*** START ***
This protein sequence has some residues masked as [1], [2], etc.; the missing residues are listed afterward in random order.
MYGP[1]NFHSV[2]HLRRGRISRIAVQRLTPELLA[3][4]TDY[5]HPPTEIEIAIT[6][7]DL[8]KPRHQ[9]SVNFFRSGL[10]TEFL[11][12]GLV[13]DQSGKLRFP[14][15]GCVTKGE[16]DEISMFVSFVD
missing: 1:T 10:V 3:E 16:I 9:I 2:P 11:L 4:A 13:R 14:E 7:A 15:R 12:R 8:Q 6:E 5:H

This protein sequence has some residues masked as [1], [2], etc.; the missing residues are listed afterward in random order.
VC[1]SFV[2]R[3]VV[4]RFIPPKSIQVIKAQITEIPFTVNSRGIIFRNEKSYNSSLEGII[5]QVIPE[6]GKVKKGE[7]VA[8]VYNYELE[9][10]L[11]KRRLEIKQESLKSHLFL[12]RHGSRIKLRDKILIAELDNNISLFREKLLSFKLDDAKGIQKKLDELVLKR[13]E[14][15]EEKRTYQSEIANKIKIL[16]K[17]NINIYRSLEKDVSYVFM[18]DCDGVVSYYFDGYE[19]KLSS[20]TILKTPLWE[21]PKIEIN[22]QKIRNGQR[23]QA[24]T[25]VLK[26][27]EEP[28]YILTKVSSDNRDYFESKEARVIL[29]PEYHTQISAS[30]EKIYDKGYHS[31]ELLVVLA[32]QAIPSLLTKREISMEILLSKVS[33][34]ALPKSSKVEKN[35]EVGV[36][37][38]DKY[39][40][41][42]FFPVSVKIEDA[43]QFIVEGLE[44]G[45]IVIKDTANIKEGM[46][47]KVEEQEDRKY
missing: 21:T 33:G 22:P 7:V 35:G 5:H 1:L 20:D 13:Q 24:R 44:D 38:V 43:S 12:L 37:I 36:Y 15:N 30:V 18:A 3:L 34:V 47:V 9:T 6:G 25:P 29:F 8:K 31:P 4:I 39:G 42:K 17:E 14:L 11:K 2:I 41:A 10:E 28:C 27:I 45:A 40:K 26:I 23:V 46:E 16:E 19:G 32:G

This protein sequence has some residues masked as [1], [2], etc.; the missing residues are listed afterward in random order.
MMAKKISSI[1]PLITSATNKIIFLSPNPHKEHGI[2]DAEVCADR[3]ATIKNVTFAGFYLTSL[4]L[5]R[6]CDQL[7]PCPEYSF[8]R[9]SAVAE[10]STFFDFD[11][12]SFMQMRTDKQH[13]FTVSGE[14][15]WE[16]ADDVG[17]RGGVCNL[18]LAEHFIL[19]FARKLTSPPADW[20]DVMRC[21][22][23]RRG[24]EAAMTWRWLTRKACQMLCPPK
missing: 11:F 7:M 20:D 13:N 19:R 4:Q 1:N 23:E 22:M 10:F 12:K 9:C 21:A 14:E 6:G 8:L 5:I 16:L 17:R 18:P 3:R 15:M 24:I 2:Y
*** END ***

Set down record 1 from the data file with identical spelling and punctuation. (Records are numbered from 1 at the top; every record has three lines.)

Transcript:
This protein sequence has some residues masked as [1], [2], etc.; the missing residues are listed afterward in random order.
MYGP[1]NFHSV[2]HLRRGRISRIAVQRLTPELLA[3][4]TDY[5]HPPTEIEIAIT[6][7]DL[8]KPRHQ[9]SVNFFRSGL[10]TEFL[11][12]GLV[13]DQSGKLRFP[14][15]GCVTKGE[16]DEISMFVSFVD
missing: 1:T 10:V 3:E 16:I 9:I 2:P 11:L 4:A 13:R 14:E 7:A 15:R 12:R 8:Q 6:E 5:H